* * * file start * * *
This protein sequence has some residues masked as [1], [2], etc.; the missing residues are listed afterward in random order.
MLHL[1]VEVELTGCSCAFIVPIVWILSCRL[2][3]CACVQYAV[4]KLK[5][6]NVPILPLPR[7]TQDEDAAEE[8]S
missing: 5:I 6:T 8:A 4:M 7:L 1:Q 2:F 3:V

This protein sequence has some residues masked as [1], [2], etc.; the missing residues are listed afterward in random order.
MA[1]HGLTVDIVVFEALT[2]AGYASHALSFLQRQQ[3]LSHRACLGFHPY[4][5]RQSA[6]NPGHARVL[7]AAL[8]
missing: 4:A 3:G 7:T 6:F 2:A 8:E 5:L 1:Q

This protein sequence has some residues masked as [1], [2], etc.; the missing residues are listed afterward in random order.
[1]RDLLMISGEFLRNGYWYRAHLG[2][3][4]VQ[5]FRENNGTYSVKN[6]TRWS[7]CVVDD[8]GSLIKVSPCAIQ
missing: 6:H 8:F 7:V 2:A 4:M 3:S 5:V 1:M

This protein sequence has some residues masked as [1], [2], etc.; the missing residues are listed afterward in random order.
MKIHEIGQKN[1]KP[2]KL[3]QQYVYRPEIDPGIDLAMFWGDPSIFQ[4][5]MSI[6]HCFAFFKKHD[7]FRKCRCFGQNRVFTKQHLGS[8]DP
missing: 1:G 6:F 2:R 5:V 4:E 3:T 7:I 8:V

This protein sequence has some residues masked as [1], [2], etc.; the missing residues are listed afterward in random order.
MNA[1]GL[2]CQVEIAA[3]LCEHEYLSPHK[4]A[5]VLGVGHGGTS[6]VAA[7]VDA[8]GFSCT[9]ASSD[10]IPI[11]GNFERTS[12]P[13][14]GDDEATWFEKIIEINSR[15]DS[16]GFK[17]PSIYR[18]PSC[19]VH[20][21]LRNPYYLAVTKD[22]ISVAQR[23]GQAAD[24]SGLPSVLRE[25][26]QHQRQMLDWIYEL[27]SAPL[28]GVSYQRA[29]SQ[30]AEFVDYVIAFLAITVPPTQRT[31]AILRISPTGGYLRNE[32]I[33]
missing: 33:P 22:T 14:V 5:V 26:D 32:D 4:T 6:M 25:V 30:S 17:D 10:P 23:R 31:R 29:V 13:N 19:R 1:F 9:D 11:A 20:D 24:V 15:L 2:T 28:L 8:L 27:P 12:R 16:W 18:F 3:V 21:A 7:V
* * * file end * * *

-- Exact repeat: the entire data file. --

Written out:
This protein sequence has some residues masked as [1], [2], etc.; the missing residues are listed afterward in random order.
MLHL[1]VEVELTGCSCAFIVPIVWILSCRL[2][3]CACVQYAV[4]KLK[5][6]NVPILPLPR[7]TQDEDAAEE[8]S
missing: 5:I 6:T 8:A 4:M 7:L 1:Q 2:F 3:V

This protein sequence has some residues masked as [1], [2], etc.; the missing residues are listed afterward in random order.
MA[1]HGLTVDIVVFEALT[2]AGYASHALSFLQRQQ[3]LSHRACLGFHPY[4][5]RQSA[6]NPGHARVL[7]AAL[8]
missing: 4:A 3:G 7:T 6:F 2:A 8:E 5:L 1:Q

This protein sequence has some residues masked as [1], [2], etc.; the missing residues are listed afterward in random order.
[1]RDLLMISGEFLRNGYWYRAHLG[2][3][4]VQ[5]FRENNGTYSVKN[6]TRWS[7]CVVDD[8]GSLIKVSPCAIQ
missing: 6:H 8:F 7:V 2:A 4:M 3:S 5:V 1:M

This protein sequence has some residues masked as [1], [2], etc.; the missing residues are listed afterward in random order.
MKIHEIGQKN[1]KP[2]KL[3]QQYVYRPEIDPGIDLAMFWGDPSIFQ[4][5]MSI[6]HCFAFFKKHD[7]FRKCRCFGQNRVFTKQHLGS[8]DP
missing: 1:G 6:F 2:R 5:V 4:E 3:T 7:I 8:V

This protein sequence has some residues masked as [1], [2], etc.; the missing residues are listed afterward in random order.
MNA[1]GL[2]CQVEIAA[3]LCEHEYLSPHK[4]A[5]VLGVGHGGTS[6]VAA[7]VDA[8]GFSCT[9]ASSD[10]IPI[11]GNFERTS[12]P[13][14]GDDEATWFEKIIEINSR[15]DS[16]GFK[17]PSIYR[18]PSC[19]VH[20][21]LRNPYYLAVTKD[22]ISVAQR[23]GQAAD[24]SGLPSVLRE[25][26]QHQRQMLDWIYEL[27]SAPL[28]GVSYQRA[29]SQ[30]AEFVDYVIAFLAITVPPTQRT[31]AILRISPTGGYLRNE[32]I[33]
missing: 33:P 22:T 14:V 5:V 26:D 32:D 4:T 6:M 25:V 30:S 17:D 10:P 23:R 31:R 29:V 13:N 19:R 1:F 9:D 11:A 20:D 24:V 15:L 2:T 28:L 8:L 27:P 12:R 16:W 18:F 3:V 21:A 7:V